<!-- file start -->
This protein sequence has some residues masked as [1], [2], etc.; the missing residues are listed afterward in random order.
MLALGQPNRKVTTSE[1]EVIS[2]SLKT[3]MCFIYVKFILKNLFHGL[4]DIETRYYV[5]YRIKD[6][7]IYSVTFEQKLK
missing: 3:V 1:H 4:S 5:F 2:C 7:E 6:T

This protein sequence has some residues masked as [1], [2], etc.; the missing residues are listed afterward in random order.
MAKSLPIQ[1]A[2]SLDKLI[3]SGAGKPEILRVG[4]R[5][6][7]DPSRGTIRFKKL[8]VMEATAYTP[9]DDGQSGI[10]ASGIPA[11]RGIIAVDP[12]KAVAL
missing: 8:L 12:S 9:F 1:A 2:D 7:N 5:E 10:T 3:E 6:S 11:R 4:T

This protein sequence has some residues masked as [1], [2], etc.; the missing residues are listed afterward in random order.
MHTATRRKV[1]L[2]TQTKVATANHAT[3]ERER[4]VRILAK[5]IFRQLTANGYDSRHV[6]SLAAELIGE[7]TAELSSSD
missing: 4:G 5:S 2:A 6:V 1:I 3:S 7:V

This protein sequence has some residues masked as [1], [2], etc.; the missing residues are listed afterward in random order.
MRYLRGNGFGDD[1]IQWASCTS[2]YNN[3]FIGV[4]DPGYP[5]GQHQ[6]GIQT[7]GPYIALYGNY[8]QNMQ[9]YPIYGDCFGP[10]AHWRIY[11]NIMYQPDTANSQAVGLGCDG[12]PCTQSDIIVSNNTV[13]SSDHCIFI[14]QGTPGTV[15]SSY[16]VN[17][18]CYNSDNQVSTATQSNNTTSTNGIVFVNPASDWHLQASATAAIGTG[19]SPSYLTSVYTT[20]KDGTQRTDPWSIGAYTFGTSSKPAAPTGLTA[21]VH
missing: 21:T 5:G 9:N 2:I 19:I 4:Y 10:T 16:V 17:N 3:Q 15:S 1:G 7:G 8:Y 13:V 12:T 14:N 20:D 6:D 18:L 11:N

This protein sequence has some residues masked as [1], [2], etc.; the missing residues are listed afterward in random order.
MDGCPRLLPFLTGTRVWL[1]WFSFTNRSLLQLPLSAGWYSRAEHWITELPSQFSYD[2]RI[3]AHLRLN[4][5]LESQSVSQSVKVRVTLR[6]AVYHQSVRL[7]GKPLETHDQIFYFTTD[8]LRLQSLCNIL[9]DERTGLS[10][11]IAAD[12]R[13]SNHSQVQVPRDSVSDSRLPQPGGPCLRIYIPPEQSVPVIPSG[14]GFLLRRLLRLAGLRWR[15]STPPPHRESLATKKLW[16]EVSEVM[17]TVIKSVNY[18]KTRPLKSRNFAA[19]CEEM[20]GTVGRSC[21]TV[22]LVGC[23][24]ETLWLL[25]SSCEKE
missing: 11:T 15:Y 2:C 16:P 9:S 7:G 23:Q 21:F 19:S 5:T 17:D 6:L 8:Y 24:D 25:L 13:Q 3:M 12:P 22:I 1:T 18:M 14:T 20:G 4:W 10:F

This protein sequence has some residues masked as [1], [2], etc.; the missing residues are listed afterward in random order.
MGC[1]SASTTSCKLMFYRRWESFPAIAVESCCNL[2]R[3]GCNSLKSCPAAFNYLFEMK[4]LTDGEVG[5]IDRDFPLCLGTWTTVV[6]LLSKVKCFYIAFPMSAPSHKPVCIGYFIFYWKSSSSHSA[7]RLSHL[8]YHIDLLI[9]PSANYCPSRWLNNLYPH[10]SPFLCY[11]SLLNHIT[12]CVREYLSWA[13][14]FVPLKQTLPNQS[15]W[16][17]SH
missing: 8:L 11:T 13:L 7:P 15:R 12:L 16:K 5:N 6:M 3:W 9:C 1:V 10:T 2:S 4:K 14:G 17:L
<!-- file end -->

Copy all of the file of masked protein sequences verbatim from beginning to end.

This protein sequence has some residues masked as [1], [2], etc.; the missing residues are listed afterward in random order.
MLALGQPNRKVTTSE[1]EVIS[2]SLKT[3]MCFIYVKFILKNLFHGL[4]DIETRYYV[5]YRIKD[6][7]IYSVTFEQKLK
missing: 3:V 1:H 4:S 5:F 2:C 7:E 6:T

This protein sequence has some residues masked as [1], [2], etc.; the missing residues are listed afterward in random order.
MAKSLPIQ[1]A[2]SLDKLI[3]SGAGKPEILRVG[4]R[5][6][7]DPSRGTIRFKKL[8]VMEATAYTP[9]DDGQSGI[10]ASGIPA[11]RGIIAVDP[12]KAVAL
missing: 8:L 12:S 9:F 1:A 2:D 7:N 5:E 10:T 3:E 6:S 11:R 4:T

This protein sequence has some residues masked as [1], [2], etc.; the missing residues are listed afterward in random order.
MHTATRRKV[1]L[2]TQTKVATANHAT[3]ERER[4]VRILAK[5]IFRQLTANGYDSRHV[6]SLAAELIGE[7]TAELSSSD
missing: 4:G 5:S 2:A 6:V 1:I 3:S 7:V

This protein sequence has some residues masked as [1], [2], etc.; the missing residues are listed afterward in random order.
MRYLRGNGFGDD[1]IQWASCTS[2]YNN[3]FIGV[4]DPGYP[5]GQHQ[6]GIQT[7]GPYIALYGNY[8]QNMQ[9]YPIYGDCFGP[10]AHWRIY[11]NIMYQPDTANSQAVGLGCDG[12]PCTQSDIIVSNNTV[13]SSDHCIFI[14]QGTPGTV[15]SSY[16]VN[17][18]CYNSDNQVSTATQSNNTTSTNGIVFVNPASDWHLQASATAAIGTG[19]SPSYLTSVYTT[20]KDGTQRTDPWSIGAYTFGTSSKPAAPTGLTA[21]VH
missing: 21:T 5:G 9:N 2:I 19:I 4:Y 10:T 16:V 17:N 3:Q 15:S 1:G 7:G 8:Y 13:V 12:T 14:N 20:D 6:D 18:L 11:N

This protein sequence has some residues masked as [1], [2], etc.; the missing residues are listed afterward in random order.
MDGCPRLLPFLTGTRVWL[1]WFSFTNRSLLQLPLSAGWYSRAEHWITELPSQFSYD[2]RI[3]AHLRLN[4][5]LESQSVSQSVKVRVTLR[6]AVYHQSVRL[7]GKPLETHDQIFYFTTD[8]LRLQSLCNIL[9]DERTGLS[10][11]IAAD[12]R[13]SNHSQVQVPRDSVSDSRLPQPGGPCLRIYIPPEQSVPVIPSG[14]GFLLRRLLRLAGLRWR[15]STPPPHRESLATKKLW[16]EVSEVM[17]TVIKSVNY[18]KTRPLKSRNFAA[19]CEEM[20]GTVGRSC[21]TV[22]LVGC[23][24]ETLWLL[25]SSCEKE
missing: 11:T 15:Y 2:C 16:P 9:S 7:G 23:Q 21:F 19:S 5:T 17:D 6:L 8:Y 24:D 25:L 13:Q 3:M 12:P 22:I 1:T 18:M 14:T 20:G 4:W 10:F

This protein sequence has some residues masked as [1], [2], etc.; the missing residues are listed afterward in random order.
MGC[1]SASTTSCKLMFYRRWESFPAIAVESCCNL[2]R[3]GCNSLKSCPAAFNYLFEMK[4]LTDGEVG[5]IDRDFPLCLGTWTTVV[6]LLSKVKCFYIAFPMSAPSHKPVCIGYFIFYWKSSSSHSA[7]RLSHL[8]YHIDLLI[9]PSANYCPSRWLNNLYPH[10]SPFLCY[11]SLLNHIT[12]CVREYLSWA[13][14]FVPLKQTLPNQS[15]W[16][17]SH
missing: 8:L 11:T 13:L 7:P 15:R 12:L 16:K 5:N 6:M 3:W 9:C 1:V 10:T 2:S 4:K 14:G 17:L